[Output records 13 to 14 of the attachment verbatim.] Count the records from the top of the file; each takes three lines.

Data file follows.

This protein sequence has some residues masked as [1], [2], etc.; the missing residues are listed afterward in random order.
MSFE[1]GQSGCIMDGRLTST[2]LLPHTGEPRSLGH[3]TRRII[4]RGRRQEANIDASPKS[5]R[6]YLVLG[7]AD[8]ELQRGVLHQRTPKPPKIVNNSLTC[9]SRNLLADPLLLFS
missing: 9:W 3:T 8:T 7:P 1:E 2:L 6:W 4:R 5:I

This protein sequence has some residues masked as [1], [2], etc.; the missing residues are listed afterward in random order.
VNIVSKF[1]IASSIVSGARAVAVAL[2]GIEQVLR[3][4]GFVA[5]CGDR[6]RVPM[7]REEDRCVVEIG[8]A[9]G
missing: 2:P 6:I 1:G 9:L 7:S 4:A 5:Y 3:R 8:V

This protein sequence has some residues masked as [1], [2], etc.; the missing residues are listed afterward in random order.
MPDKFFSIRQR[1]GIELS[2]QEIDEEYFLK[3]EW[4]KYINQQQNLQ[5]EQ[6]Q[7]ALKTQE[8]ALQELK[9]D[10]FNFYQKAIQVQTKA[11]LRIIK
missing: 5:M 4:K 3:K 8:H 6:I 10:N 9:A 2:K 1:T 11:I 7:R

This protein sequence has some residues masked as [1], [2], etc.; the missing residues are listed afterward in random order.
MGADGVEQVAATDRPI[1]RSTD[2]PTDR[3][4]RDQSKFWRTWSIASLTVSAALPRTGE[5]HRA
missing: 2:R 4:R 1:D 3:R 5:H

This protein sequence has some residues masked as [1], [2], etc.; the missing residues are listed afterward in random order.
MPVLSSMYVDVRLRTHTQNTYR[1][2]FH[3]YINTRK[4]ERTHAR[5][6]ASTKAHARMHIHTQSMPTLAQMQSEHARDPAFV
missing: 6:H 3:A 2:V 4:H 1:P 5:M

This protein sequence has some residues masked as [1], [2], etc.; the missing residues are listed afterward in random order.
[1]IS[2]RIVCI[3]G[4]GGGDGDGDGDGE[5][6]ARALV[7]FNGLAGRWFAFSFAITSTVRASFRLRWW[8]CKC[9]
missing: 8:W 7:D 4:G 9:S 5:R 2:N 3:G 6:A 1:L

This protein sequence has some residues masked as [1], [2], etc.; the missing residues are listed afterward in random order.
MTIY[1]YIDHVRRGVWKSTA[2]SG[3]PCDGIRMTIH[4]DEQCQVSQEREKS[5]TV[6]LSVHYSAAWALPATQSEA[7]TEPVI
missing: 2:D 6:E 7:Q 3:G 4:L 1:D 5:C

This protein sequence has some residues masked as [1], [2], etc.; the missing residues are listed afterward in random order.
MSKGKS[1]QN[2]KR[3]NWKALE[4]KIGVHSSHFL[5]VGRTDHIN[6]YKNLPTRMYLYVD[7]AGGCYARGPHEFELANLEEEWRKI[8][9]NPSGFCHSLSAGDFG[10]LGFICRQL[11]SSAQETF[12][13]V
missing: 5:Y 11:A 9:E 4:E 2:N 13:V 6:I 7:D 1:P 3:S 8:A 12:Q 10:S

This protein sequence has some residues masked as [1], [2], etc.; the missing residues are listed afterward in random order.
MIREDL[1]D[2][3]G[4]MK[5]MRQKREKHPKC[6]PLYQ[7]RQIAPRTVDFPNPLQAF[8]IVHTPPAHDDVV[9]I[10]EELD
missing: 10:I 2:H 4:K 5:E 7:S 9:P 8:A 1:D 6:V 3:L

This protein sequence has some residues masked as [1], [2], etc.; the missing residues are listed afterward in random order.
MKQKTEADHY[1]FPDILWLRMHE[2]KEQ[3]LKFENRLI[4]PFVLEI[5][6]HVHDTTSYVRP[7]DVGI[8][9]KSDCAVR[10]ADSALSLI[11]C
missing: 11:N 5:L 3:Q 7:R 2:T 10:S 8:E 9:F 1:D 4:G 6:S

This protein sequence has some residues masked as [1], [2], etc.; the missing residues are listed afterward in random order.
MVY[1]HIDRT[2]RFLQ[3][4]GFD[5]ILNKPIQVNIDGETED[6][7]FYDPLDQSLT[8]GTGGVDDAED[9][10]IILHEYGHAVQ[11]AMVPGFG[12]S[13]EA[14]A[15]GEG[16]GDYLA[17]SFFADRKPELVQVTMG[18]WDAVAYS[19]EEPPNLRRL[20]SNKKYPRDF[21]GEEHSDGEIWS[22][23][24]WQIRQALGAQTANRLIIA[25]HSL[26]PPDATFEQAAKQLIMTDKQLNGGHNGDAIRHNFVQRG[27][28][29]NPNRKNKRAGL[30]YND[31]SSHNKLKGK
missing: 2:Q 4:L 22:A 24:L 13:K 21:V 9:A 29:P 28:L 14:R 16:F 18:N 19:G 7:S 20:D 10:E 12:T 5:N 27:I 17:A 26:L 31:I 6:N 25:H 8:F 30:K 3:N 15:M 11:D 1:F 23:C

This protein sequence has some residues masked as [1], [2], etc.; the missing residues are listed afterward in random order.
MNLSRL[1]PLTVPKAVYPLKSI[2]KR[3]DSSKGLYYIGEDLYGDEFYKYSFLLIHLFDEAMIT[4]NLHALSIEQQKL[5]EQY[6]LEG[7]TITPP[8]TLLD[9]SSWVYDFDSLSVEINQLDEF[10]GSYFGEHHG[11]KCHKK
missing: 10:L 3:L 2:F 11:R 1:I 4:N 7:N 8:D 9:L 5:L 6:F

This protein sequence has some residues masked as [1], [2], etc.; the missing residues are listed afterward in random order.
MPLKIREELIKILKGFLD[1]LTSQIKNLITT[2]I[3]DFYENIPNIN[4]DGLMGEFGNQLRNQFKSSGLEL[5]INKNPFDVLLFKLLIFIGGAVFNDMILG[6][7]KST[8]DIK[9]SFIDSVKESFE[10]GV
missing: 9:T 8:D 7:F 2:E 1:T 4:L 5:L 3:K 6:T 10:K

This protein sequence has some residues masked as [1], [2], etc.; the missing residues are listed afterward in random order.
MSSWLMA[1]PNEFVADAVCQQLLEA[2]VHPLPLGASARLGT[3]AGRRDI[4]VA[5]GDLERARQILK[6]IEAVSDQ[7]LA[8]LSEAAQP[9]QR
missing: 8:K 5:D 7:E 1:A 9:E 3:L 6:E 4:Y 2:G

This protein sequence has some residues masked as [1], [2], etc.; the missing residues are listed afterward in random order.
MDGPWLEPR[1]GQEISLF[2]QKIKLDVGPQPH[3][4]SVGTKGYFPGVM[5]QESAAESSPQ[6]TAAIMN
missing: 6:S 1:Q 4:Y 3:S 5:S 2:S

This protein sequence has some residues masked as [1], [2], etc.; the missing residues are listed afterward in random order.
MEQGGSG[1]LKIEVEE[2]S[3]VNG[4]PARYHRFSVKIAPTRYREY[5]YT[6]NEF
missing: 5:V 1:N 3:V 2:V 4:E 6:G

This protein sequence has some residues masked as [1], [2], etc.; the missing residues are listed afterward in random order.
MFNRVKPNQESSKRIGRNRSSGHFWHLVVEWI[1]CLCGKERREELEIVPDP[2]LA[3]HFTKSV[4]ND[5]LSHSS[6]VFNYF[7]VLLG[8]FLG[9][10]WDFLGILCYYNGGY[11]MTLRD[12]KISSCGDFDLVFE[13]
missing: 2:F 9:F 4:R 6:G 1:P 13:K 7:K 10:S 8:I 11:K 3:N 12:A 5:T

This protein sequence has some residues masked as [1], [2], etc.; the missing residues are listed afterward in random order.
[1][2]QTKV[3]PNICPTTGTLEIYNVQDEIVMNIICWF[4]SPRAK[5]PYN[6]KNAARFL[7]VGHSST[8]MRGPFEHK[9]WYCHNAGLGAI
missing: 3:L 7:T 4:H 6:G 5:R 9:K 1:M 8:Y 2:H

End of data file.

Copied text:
This protein sequence has some residues masked as [1], [2], etc.; the missing residues are listed afterward in random order.
MPLKIREELIKILKGFLD[1]LTSQIKNLITT[2]I[3]DFYENIPNIN[4]DGLMGEFGNQLRNQFKSSGLEL[5]INKNPFDVLLFKLLIFIGGAVFNDMILG[6][7]KST[8]DIK[9]SFIDSVKESFE[10]GV
missing: 9:T 8:D 7:F 2:E 1:T 4:L 5:L 3:K 6:T 10:K

This protein sequence has some residues masked as [1], [2], etc.; the missing residues are listed afterward in random order.
MSSWLMA[1]PNEFVADAVCQQLLEA[2]VHPLPLGASARLGT[3]AGRRDI[4]VA[5]GDLERARQILK[6]IEAVSDQ[7]LA[8]LSEAAQP[9]QR
missing: 8:K 5:D 7:E 1:A 9:E 3:L 6:E 4:Y 2:G